It was our last day in Spain- our annual family holiday was almost over. Our last hurrah of beach-going and walking along beautifully paved small Spanish villages was coming to an end.
My husband nonchalantly told me he had lost our son's sun hat somewhere along our path as tourists. He quickly moved onto another topic while I instantly felt a wave of sadness and disappointment.
When you are your family's memory keeper, items such as this, dates and times may take on a whole new meaning.
The lost khaki sun hat wasn't just any ordinary sun hat, it was our sun hat.
My three youngest children all wore this hat at some stage. It had been packed and unpacked over and over in different countries and continents as our family created some of our favourite travel memories. The little zipper pocket brought loads of joy as our little ones filled it with small seashells from beaches near and far.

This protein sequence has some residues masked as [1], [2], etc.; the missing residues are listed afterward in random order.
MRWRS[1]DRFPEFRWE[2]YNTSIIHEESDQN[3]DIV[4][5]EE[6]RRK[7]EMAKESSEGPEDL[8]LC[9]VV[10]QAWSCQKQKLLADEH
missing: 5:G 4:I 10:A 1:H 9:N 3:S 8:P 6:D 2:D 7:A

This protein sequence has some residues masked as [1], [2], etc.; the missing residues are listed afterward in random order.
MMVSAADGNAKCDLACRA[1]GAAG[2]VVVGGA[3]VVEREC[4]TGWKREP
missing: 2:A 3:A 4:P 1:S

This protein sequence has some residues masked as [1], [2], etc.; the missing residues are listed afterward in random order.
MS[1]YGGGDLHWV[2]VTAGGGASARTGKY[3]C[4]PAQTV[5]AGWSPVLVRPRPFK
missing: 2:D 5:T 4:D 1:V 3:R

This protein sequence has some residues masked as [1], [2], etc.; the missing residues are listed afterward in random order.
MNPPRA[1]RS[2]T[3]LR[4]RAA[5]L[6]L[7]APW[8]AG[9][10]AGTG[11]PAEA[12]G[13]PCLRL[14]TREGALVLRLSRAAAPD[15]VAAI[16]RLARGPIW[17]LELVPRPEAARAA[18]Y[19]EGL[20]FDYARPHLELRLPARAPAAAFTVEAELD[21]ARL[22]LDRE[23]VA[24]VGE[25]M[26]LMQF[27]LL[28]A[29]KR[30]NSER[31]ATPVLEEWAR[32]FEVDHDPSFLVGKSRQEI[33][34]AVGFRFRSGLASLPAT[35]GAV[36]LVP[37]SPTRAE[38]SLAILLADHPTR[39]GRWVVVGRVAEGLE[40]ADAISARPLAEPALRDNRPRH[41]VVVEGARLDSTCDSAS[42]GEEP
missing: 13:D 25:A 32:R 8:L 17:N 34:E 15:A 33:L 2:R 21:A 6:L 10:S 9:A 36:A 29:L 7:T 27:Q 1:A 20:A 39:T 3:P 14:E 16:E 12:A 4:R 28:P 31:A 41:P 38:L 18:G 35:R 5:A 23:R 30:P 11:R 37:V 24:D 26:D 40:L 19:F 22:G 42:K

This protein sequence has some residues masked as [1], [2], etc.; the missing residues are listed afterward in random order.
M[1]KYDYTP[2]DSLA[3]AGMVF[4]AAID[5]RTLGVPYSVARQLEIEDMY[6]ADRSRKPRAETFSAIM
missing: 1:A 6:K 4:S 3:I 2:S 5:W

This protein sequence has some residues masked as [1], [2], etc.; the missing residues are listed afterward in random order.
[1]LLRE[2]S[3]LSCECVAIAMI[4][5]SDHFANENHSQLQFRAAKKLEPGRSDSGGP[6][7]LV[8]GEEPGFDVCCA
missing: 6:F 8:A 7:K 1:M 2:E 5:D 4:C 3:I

This hat has featured many times in my continuously running catalogue of memories. As the family memory keeper, I'm also firmly situated behind the camera, taking 99% of the pictures in our family memory books. My brain immediately flips to dates, places and even the feelings I had when the hat was captured in pictures before.
I remember our lazy, summer afternoon at a cabin in northern Wisconsin. My two oldest were sitting on a dock learning to fish, said hat shielding my daughter's eyes from the hot sun. Next I'm taken back to the beaches of the Algarve watching my children dig and play in the sand. These memories continue like a flip book in my mind.
"The hat might be lost but the memories aren't," I told myself on that sunny day in Spain. I created the space to be upset, acknowledged how I felt without judgement and reminded myself that hat or no hat, there will be more memories to come as our family grows.